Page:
All Of That For Nothing? 3 Tips for Forward Progress

Have you ever put sweat and tears -- countless hours -- into something only to find out it didn't work in the end, or it got lost, or deleted?  What a waste!  Right?  Wrong.

Today someone on my team, someone new to the profession, had a disappointing moment like this.  He had spent several hours of his own time on a project that was filled with purpose and meaning, only to find out the program he was using wouldn't be able to print it for the audience he intended it for.  They will never be able to see it.  There was, of course, a prolonged panic moment and the secretary called for tech support.  But in the end there was nothing that could be done to save the evidence of his work without having to start completely over.  With the deadline quickly approaching he had some decisions to make.  Should he start completely over cramming in that much time again?  Should he prioritize the project, lightening the workload?  Or should he completely let it go and not share anything of what he originally intended?  Being so distraught it was difficult to make any decisions today, but I know that whatever decision he ends up making it will be a good one, because none of those decisions are bad in this situation.

What I hope he understands from this experience is that the time he put into this project was not wasted.  Yes, no one will be able to see it.  Only he knows what was typed.  But through the process he had to extend his thoughts and dedicate his energy towards something that he wouldn't typically do.  Similar to the quote, "every person crosses your path for a reason," I also believe every moment has purpose and crosses our path for a reason.  This isn't an adage to learning from our failures (even though I strongly believe in that too).  This is all about seeking out the good in everything -- even the bad.  Through this process I know he had to slow down to reflect deeply on everything he typed up.  That alone makes all of the time he spent well worth it.  Not only will he approach things differently in his daily work because of these reflections, but he'll also be able to better express them when he is asked to share.  

I know, I know ... you are all thinking, "That's easy for you to say.  It didn't happen to you."  And you're right.  It didn't happen to me.  Today.  Come on now, it's happened to all of us.  Charles Swindoll was quoted as saying, "Life is 10% of what happens to you, and 90% how you react to it."  So how do you take a situation like my colleague's and recognize the good, even when the situation is screaming, "This is bad!  This is really really bad!"?  I don't have all of the answers, but I do have 3 points that might help:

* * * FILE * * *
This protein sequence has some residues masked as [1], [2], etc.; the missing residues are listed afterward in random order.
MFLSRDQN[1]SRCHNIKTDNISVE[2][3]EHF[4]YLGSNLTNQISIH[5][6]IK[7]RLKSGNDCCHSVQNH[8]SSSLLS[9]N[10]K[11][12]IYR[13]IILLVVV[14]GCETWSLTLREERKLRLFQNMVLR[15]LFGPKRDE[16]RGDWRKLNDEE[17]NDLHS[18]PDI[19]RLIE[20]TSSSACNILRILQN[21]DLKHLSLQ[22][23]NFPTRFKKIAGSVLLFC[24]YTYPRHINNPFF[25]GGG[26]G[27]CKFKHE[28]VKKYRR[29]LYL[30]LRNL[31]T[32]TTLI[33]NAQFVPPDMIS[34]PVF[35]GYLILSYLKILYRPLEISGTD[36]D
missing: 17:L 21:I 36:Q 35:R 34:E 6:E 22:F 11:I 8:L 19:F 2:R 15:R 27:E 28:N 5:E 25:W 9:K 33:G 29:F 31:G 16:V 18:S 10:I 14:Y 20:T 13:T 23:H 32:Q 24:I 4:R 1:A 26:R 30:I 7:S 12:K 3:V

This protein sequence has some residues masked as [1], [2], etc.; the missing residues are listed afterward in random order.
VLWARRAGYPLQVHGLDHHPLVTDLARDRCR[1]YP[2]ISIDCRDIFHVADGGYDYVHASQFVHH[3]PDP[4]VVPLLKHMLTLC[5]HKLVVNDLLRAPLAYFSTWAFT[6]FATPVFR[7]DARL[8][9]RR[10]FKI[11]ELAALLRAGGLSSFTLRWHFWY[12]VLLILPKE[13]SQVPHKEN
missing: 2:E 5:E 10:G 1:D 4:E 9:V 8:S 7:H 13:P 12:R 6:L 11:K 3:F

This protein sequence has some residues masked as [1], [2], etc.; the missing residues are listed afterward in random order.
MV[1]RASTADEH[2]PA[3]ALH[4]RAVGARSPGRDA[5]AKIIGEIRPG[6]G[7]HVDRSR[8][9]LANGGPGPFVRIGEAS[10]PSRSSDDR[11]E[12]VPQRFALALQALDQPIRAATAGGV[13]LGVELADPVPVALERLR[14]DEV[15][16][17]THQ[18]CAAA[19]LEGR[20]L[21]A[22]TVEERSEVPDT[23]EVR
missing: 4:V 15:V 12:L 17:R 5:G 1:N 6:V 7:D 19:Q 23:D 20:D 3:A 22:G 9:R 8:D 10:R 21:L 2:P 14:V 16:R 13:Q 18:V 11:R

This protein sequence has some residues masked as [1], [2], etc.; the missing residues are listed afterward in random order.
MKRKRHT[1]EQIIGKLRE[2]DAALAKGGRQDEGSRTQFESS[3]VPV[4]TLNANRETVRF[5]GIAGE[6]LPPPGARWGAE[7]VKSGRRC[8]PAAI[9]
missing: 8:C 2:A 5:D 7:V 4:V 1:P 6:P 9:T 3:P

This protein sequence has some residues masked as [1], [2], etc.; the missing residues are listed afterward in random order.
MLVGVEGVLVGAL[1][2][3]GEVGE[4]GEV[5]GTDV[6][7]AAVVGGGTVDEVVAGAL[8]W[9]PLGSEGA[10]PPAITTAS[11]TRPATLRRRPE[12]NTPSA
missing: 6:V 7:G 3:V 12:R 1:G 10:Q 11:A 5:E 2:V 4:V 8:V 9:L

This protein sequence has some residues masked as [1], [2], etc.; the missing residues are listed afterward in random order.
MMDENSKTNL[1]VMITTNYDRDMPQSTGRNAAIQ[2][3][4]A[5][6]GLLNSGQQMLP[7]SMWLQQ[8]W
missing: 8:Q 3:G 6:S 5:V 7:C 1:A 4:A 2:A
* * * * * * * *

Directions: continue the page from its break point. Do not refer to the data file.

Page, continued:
1.  Be mindful.  When you are mindful you are thinking only about the now.  This moment.  In this instance, focusing on the lost time, which happened in the past, might make him angry.  If he focuses on the future of no one ever seeing it he might feel bitterness.  But if he just focuses on the now -- has a great job, comes from a supportive family, is breathing and the ground is still under his feet, has a fantastic boss (Ha! I had to throw that in there!) -- then it is easier to control how you respond to difficult situations.

2.  Breathe.  Empty your mind for a split moment and just breathe.  Focus on each breath.  This doesn't have to be a long meditative process, just a few long breaths to help your brain focus on what is important.  Intentionally increasing your oxygen improves your brain performance.

3.  Be ambitious.  When we are ambitious we are always ready to move on to the next thing.  I'm a go-getter kind of gal.  There is so much in life to get accomplished!  I am always moving on to the next thing -- because there is always a next thing -- and I recommend others do the same.  When we are driven it doesn't give us time to sit around and be upset about what just happened.  

In my blog More Precious Than Gold I wrote about the importance of time.  Time is an emotionally charged entity because it is something you can never get back.  So truly, in this situation, I know much of the disappointment was stemmed from this.  However, through some mindfulness, breathing, and ambition I know he'll come back tomorrow feeling recharged to start a new day.

Let me know your thoughts on the 3 points mentioned and add some of your own tips in the comments below.